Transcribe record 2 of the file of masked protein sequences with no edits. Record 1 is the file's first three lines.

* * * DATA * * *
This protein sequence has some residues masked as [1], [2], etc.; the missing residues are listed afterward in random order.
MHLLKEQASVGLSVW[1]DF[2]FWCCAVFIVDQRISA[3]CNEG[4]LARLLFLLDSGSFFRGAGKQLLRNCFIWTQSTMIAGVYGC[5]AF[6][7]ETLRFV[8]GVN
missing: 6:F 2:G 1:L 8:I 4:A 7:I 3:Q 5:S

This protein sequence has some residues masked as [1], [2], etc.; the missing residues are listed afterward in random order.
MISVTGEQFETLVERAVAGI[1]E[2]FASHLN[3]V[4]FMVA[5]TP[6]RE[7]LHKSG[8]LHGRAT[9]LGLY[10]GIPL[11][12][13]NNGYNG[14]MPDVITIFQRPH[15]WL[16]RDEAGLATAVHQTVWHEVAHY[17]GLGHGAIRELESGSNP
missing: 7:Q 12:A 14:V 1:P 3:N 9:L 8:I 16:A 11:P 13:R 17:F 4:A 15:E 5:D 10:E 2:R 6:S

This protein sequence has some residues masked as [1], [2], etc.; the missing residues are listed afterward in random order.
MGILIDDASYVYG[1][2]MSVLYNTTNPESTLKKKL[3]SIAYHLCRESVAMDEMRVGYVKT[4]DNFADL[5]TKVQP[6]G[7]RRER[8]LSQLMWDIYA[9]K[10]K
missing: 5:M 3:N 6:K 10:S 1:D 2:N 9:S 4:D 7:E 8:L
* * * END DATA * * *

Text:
This protein sequence has some residues masked as [1], [2], etc.; the missing residues are listed afterward in random order.
MISVTGEQFETLVERAVAGI[1]E[2]FASHLN[3]V[4]FMVA[5]TP[6]RE[7]LHKSG[8]LHGRAT[9]LGLY[10]GIPL[11][12][13]NNGYNG[14]MPDVITIFQRPH[15]WL[16]RDEAGLATAVHQTVWHEVAHY[17]GLGHGAIRELESGSNP
missing: 7:Q 12:A 14:V 1:P 3:N 9:L 8:I 16:A 11:P 13:R 17:F 4:A 15:E 5:D 10:E 2:R 6:S